"Jumbo" and Gumbo
September 12 1967
In 1967 AL Hirt became one of 18 minority owners (Hirt had 2.5%) of our brand new NFL expansion
team, the New Orleans Saints. He is pictured on September 12 1967 playing to Gumbo, the Saints' mascot, at
a Jung Hotel luncheon for coaches and players before the kickoff of the first season. Gumbo had been a gift to the team
by the Louisiana Restaurant Association. Hirt was the musical director for the Saints and played the National Anthem at the
first season game, five days later on on September 17. Hirt became a fixture at Saints games,playing his horn for fans
as often as possible. Gumbo's descendant, Gumbo IV was fired in November 1985, now replaced by a human dressed in a St. Bernard
costume. The photograph is by J.W. Guillot/Times-Picayune archives.
Charlie's Steak House Sold
September 12, 2007
Charlie's Steakhouse closed in the aftermath of Hurricane Katrina.
It was sold, and purchased by Matthew And Eugene Dwyer on September 12, 2007 who began renovations that day.
Monday, September 12, 2005
Michael D. Brown resigned as Director of FEMA for, "the best interest of the agency and the
best interest of the president." Officials
awarded a $30.9 million contract to repair the, "twin spans"
I-10 bridge to New Orleans to Boh Brothers Construction Co. on September 12, 2005. It was estimated that 45
days would be required before the bridge could reopen to normal traffic.
Water pressure had now been restored in the majority of the Jefferson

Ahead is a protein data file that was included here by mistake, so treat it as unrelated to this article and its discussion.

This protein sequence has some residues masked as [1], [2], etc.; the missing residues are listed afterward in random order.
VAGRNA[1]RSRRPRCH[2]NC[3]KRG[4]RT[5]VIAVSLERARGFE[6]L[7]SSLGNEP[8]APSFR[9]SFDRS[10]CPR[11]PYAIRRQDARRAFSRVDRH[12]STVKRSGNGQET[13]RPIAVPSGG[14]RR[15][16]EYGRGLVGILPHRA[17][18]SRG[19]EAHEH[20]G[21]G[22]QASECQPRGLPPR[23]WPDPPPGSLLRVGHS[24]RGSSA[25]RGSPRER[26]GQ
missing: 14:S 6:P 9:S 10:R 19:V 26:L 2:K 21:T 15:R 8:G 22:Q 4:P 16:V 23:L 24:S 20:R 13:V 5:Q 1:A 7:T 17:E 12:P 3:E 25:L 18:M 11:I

Parish. A "boil water" order was still in force on the East Bank, but had been
lifted for the West Bank. On the East Bank, 17% of sewage pumps were operational, and 39% were
operational on the West Bank.
BROWNLEE, Charles Henry, attorney, politician, businessman. Born, Algiers, Orleans Parish, La.,
January 23, 1853; son of John Brownlee (q.v.) and Mary Ann Spence. Education: local schools; Tulane University,
LL. B. degree, 1891. Machinist and clerk of Boiler Department at Southern Pacific Railroad Company until 1886.
Delegate to the Louisiana Democratic Convention, 1888. Clerk, Third City Court of New Orleans, 1888; reelected, 1892.
Elected to clerkship in the appellate court, 1899. Member, Ancient Order United Workmen; The Essenic Order; Knights
of Pythias; grand dictator of The Knights of Honour. Married in New Orleans, December 13, 1876, Ellen Agnes Connell
of Cleveland, Ohio, daughter of John Connell and Maria Dunn. Children: Eleanor Spence (b. 1877), William John